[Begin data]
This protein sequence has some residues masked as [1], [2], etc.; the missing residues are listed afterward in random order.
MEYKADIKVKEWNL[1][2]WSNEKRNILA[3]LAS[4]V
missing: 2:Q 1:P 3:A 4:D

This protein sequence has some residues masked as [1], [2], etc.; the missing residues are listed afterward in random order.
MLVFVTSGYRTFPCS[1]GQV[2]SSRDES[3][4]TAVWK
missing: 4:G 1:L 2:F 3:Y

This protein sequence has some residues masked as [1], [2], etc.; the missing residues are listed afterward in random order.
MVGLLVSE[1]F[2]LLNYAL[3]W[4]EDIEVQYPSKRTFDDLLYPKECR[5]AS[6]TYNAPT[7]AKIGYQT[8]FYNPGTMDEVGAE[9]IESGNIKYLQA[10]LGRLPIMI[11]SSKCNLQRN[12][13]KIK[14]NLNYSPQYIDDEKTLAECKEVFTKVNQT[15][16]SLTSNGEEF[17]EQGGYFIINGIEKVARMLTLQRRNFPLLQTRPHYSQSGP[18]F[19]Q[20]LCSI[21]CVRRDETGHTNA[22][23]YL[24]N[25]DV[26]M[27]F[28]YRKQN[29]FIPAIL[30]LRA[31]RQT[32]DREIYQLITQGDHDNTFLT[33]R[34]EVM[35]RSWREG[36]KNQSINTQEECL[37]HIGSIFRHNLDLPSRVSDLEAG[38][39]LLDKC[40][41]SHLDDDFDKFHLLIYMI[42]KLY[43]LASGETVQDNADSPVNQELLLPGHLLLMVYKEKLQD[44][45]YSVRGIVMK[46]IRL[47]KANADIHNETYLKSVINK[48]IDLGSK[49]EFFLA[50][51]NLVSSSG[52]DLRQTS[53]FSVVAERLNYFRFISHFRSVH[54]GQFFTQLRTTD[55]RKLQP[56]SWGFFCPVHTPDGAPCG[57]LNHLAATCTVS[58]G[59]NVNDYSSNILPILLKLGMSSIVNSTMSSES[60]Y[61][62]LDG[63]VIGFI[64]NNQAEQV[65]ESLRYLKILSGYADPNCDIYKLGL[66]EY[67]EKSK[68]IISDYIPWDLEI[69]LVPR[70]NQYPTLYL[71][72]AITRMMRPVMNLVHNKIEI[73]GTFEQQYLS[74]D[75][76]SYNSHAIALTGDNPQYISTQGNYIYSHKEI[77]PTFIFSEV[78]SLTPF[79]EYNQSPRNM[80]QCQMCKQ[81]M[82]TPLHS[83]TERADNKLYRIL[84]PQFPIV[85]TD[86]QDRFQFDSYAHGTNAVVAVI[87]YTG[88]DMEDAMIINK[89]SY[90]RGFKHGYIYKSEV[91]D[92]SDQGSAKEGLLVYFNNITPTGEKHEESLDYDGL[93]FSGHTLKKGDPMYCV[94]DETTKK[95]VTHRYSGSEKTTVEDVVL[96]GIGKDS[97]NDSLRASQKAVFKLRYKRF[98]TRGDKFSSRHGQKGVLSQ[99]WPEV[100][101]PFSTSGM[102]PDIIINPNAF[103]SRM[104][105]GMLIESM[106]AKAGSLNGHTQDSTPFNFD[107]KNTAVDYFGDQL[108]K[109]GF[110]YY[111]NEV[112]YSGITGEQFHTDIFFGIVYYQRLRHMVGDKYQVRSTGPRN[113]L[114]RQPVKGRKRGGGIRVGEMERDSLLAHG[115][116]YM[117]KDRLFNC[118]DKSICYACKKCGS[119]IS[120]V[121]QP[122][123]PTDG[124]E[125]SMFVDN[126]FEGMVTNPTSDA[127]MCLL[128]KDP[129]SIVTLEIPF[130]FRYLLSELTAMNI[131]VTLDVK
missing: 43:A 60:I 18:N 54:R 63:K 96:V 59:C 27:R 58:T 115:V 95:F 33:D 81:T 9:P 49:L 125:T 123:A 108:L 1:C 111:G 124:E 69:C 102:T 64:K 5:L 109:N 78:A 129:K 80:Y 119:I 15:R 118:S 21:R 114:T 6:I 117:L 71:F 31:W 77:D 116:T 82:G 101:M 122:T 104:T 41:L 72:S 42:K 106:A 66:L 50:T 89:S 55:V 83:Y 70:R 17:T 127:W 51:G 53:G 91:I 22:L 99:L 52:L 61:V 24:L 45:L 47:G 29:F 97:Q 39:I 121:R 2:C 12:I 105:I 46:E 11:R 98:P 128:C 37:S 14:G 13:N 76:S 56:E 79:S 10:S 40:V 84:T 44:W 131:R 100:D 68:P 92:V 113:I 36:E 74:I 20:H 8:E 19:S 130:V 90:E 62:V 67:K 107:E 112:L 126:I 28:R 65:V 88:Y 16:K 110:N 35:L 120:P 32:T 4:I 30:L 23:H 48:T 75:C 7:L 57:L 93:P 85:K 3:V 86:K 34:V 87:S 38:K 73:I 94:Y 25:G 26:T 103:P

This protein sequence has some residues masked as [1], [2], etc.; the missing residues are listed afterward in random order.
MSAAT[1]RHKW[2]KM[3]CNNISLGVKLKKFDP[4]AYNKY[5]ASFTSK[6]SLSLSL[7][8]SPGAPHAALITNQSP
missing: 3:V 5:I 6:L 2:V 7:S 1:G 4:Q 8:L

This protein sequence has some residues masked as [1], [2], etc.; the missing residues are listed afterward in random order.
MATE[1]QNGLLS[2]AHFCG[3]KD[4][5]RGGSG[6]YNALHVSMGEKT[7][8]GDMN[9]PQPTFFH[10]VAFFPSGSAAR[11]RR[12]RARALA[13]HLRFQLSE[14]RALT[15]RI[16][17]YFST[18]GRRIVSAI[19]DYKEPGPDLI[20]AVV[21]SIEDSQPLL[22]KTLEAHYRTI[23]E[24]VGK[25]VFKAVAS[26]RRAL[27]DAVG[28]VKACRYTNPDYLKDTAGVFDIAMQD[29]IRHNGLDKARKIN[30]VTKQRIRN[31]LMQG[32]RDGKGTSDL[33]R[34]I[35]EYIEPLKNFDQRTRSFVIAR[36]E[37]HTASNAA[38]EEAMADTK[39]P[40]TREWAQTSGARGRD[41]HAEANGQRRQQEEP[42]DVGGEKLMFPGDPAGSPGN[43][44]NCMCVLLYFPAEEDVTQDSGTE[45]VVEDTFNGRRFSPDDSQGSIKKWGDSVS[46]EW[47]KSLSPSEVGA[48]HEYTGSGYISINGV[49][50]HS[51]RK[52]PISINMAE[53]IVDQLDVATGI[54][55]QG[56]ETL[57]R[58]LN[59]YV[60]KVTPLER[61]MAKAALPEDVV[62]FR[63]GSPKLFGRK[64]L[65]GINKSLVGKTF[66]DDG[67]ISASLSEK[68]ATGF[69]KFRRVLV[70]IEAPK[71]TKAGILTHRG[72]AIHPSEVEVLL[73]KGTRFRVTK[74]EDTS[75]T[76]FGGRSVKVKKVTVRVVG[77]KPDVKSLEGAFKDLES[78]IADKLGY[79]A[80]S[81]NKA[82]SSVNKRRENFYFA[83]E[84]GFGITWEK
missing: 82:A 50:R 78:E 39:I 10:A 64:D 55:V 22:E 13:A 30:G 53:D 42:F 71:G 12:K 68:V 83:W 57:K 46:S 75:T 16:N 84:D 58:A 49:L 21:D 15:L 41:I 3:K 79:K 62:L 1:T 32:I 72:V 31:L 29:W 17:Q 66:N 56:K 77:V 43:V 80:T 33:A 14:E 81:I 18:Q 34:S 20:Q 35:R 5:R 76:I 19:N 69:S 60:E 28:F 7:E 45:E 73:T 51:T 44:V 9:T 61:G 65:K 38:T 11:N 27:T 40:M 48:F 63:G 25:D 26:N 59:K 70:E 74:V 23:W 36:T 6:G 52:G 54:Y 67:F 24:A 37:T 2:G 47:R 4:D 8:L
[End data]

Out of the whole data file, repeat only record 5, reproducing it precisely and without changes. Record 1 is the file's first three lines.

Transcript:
This protein sequence has some residues masked as [1], [2], etc.; the missing residues are listed afterward in random order.
MATE[1]QNGLLS[2]AHFCG[3]KD[4][5]RGGSG[6]YNALHVSMGEKT[7][8]GDMN[9]PQPTFFH[10]VAFFPSGSAAR[11]RR[12]RARALA[13]HLRFQLSE[14]RALT[15]RI[16][17]YFST[18]GRRIVSAI[19]DYKEPGPDLI[20]AVV[21]SIEDSQPLL[22]KTLEAHYRTI[23]E[24]VGK[25]VFKAVAS[26]RRAL[27]DAVG[28]VKACRYTNPDYLKDTAGVFDIAMQD[29]IRHNGLDKARKIN[30]VTKQRIRN[31]LMQG[32]RDGKGTSDL[33]R[34]I[35]EYIEPLKNFDQRTRSFVIAR[36]E[37]HTASNAA[38]EEAMADTK[39]P[40]TREWAQTSGARGRD[41]HAEANGQRRQQEEP[42]DVGGEKLMFPGDPAGSPGN[43][44]NCMCVLLYFPAEEDVTQDSGTE[45]VVEDTFNGRRFSPDDSQGSIKKWGDSVS[46]EW[47]KSLSPSEVGA[48]HEYTGSGYISINGV[49][50]HS[51]RK[52]PISINMAE[53]IVDQLDVATGI[54][55]QG[56]ETL[57]R[58]LN[59]YV[60]KVTPLER[61]MAKAALPEDVV[62]FR[63]GSPKLFGRK[64]L[65]GINKSLVGKTF[66]DDG[67]ISASLSEK[68]ATGF[69]KFRRVLV[70]IEAPK[71]TKAGILTHRG[72]AIHPSEVEVLL[73]KGTRFRVTK[74]EDTS[75]T[76]FGGRSVKVKKVTVRVVG[77]KPDVKSLEGAFKDLES[78]IADKLGY[79]A[80]S[81]NKA[82]SSVNKRRENFYFA[83]E[84]GFGITWEK
missing: 82:A 50:R 78:E 39:I 10:A 64:D 55:V 22:E 13:A 30:G 53:D 42:F 71:G 12:K 68:V 83:W 57:K 46:S 75:T 16:N 84:D 58:A 49:L 21:D 15:L 41:I 3:K 79:K 62:L 1:T 32:I 72:V 31:L 29:W 17:Q 66:N 56:K 77:V 43:V 80:T 33:A 14:E 81:I 18:Q 34:S 20:Q 35:R 5:R 76:I 19:N 69:S 60:E 28:F 7:E 45:E 73:T 51:T 44:V 9:T 61:G 65:K 38:T 11:N 27:T 40:M 48:F 63:G 25:D 26:N 59:K 70:E 74:V 23:W 36:T 6:G 52:G 54:Y 67:F 24:A 37:T 2:G 47:R 4:D 8:L